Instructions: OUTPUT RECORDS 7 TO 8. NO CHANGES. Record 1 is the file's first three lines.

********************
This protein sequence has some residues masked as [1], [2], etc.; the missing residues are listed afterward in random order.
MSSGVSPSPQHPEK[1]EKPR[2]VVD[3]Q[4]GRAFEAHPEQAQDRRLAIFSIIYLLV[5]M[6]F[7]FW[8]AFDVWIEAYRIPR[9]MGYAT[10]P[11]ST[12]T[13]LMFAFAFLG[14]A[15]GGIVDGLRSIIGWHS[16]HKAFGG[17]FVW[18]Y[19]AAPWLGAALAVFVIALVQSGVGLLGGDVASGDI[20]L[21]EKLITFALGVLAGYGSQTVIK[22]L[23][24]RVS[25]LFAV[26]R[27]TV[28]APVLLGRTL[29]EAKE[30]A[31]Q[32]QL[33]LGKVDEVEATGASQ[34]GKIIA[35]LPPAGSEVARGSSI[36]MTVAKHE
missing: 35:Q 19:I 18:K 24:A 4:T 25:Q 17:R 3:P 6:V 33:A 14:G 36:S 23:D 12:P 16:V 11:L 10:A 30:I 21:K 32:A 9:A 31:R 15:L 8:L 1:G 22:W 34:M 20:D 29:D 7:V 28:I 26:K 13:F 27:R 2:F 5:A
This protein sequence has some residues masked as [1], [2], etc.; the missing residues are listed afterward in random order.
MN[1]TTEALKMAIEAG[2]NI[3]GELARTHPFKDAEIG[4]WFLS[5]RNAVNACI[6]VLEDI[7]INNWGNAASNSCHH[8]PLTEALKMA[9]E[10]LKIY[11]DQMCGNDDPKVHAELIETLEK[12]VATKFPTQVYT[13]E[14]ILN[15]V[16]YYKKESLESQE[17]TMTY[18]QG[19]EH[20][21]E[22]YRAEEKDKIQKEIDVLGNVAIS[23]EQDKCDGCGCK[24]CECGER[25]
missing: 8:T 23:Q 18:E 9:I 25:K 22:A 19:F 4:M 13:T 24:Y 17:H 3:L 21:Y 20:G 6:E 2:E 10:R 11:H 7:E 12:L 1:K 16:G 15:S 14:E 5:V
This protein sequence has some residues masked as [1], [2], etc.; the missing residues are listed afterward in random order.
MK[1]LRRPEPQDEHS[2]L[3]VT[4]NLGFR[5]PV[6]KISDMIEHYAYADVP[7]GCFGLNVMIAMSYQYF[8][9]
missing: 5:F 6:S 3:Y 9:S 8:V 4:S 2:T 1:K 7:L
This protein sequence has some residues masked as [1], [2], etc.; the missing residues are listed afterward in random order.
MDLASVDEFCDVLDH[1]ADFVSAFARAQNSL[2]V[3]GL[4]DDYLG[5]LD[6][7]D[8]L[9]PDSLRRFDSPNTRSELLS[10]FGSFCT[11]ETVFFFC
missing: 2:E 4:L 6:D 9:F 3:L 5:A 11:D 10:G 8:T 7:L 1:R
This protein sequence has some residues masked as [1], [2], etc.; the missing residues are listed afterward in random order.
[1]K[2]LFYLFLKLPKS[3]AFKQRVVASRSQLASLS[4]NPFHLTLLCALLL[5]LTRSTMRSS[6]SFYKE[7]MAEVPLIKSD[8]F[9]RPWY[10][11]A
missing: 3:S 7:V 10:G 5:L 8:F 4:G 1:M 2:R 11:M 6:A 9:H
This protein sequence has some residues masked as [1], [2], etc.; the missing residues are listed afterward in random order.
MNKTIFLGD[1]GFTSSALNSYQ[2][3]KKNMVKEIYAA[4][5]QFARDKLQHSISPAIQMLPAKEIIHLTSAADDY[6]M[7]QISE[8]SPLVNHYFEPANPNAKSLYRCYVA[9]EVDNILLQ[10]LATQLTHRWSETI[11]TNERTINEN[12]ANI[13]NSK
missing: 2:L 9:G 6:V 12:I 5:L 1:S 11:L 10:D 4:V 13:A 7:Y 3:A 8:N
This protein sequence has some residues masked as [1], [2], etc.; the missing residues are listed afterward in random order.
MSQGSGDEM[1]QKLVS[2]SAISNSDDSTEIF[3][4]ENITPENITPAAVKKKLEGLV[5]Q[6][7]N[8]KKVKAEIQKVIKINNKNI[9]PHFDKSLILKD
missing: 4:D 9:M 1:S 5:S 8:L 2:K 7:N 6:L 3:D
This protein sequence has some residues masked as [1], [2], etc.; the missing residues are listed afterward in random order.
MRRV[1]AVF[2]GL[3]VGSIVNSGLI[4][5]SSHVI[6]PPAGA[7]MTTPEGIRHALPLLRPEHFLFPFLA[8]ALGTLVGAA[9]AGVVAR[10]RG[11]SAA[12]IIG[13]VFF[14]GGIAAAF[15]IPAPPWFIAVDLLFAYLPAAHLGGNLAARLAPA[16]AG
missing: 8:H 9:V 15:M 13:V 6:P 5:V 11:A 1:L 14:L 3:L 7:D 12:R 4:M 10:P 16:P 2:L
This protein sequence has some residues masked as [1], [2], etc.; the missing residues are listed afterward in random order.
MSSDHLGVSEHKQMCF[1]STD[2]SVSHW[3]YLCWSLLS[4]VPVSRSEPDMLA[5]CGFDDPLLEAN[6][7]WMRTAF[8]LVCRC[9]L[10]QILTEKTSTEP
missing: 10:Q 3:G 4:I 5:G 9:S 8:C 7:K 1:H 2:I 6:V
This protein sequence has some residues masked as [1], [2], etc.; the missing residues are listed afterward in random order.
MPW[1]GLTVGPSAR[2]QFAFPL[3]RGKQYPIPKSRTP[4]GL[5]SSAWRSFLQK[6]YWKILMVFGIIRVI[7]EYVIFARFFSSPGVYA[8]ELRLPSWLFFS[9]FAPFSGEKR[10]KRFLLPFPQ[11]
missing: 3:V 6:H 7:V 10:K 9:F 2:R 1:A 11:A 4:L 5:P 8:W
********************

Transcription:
This protein sequence has some residues masked as [1], [2], etc.; the missing residues are listed afterward in random order.
MSQGSGDEM[1]QKLVS[2]SAISNSDDSTEIF[3][4]ENITPENITPAAVKKKLEGLV[5]Q[6][7]N[8]KKVKAEIQKVIKINNKNI[9]PHFDKSLILKD
missing: 4:D 9:M 1:S 5:S 8:L 2:K 7:N 6:L 3:D
This protein sequence has some residues masked as [1], [2], etc.; the missing residues are listed afterward in random order.
MRRV[1]AVF[2]GL[3]VGSIVNSGLI[4][5]SSHVI[6]PPAGA[7]MTTPEGIRHALPLLRPEHFLFPFLA[8]ALGTLVGAA[9]AGVVAR[10]RG[11]SAA[12]IIG[13]VFF[14]GGIAAAF[15]IPAPPWFIAVDLLFAYLPAAHLGGNLAARLAPA[16]AG
missing: 8:H 9:V 15:M 13:V 6:P 5:V 11:A 1:L 14:L 3:L 7:D 12:R 4:M 10:P 16:P 2:L